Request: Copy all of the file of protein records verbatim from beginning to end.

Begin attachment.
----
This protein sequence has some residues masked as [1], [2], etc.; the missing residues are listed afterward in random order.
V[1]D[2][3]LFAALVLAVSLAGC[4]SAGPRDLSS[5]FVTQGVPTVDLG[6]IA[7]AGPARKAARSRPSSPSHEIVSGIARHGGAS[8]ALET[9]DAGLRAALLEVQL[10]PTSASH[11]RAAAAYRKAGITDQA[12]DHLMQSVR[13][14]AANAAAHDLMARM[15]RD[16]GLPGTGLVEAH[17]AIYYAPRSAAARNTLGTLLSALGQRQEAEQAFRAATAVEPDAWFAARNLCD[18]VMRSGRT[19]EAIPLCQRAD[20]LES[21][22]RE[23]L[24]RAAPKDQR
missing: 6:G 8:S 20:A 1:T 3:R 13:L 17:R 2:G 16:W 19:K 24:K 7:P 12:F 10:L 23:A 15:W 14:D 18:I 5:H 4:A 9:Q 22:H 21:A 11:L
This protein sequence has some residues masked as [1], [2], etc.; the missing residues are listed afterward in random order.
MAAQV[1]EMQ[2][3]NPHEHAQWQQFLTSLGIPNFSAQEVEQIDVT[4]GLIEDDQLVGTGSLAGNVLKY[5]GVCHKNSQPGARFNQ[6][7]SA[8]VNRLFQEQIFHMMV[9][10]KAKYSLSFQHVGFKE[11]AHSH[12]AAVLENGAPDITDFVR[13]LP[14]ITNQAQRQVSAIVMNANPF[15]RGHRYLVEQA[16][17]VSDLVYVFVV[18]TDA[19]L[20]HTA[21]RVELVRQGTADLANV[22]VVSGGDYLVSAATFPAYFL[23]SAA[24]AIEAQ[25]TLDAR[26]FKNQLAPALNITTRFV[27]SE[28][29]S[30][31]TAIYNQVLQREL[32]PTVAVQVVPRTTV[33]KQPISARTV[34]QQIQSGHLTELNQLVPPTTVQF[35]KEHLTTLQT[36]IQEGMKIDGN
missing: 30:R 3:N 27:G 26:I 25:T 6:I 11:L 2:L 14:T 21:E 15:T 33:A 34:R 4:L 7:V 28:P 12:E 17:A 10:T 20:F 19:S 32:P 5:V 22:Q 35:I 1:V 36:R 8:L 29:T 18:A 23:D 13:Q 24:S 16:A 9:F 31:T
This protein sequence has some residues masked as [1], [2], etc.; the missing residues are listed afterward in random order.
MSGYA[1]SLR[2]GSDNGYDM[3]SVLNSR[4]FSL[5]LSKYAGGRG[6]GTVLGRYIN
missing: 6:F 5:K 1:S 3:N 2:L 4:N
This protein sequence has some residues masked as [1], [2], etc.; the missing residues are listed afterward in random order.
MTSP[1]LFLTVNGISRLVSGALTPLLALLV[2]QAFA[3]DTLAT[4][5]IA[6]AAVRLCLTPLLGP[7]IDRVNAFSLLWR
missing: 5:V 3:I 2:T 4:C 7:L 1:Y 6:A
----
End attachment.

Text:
This protein sequence has some residues masked as [1], [2], etc.; the missing residues are listed afterward in random order.
V[1]D[2][3]LFAALVLAVSLAGC[4]SAGPRDLSS[5]FVTQGVPTVDLG[6]IA[7]AGPARKAARSRPSSPSHEIVSGIARHGGAS[8]ALET[9]DAGLRAALLEVQL[10]PTSASH[11]RAAAAYRKAGITDQA[12]DHLMQSVR[13][14]AANAAAHDLMARM[15]RD[16]GLPGTGLVEAH[17]AIYYAPRSAAARNTLGTLLSALGQRQEAEQAFRAATAVEPDAWFAARNLCD[18]VMRSGRT[19]EAIPLCQRAD[20]LES[21][22]RE[23]L[24]RAAPKDQR
missing: 6:G 8:S 20:A 1:T 3:R 13:L 17:R 2:G 16:W 19:K 24:K 7:P 12:F 10:L 23:A 15:W 14:D 18:I 5:H 4:A 9:Q 22:H 21:A 11:L
This protein sequence has some residues masked as [1], [2], etc.; the missing residues are listed afterward in random order.
MAAQV[1]EMQ[2][3]NPHEHAQWQQFLTSLGIPNFSAQEVEQIDVT[4]GLIEDDQLVGTGSLAGNVLKY[5]GVCHKNSQPGARFNQ[6][7]SA[8]VNRLFQEQIFHMMV[9][10]KAKYSLSFQHVGFKE[11]AHSH[12]AAVLENGAPDITDFVR[13]LP[14]ITNQAQRQVSAIVMNANPF[15]RGHRYLVEQA[16][17]VSDLVYVFVV[18]TDA[19]L[20]HTA[21]RVELVRQGTADLANV[22]VVSGGDYLVSAATFPAYFL[23]SAA[24]AIEAQ[25]TLDAR[26]FKNQLAPALNITTRFV[27]SE[28][29]S[30][31]TAIYNQVLQREL[32]PTVAVQVVPRTTV[33]KQPISARTV[34]QQIQSGHLTELNQLVPPTTVQF[35]KEHLTTLQT[36]IQEGMKIDGN
missing: 30:R 3:N 27:G 26:I 25:T 6:I 11:L 2:L 14:T 21:E 15:T 33:A 34:R 4:L 7:V 28:P 12:E 17:A 10:T 20:F 19:S 32:P 5:V 22:Q 35:I 1:V 36:R 8:L 29:T 18:A 23:D 13:Q 24:S 16:A 9:F 31:T
This protein sequence has some residues masked as [1], [2], etc.; the missing residues are listed afterward in random order.
MSGYA[1]SLR[2]GSDNGYDM[3]SVLNSR[4]FSL[5]LSKYAGGRG[6]GTVLGRYIN
missing: 6:F 5:K 1:S 3:N 2:L 4:N
This protein sequence has some residues masked as [1], [2], etc.; the missing residues are listed afterward in random order.
MTSP[1]LFLTVNGISRLVSGALTPLLALLV[2]QAFA[3]DTLAT[4][5]IA[6]AAVRLCLTPLLGP[7]IDRVNAFSLLWR
missing: 5:V 3:I 2:T 4:C 7:L 1:Y 6:A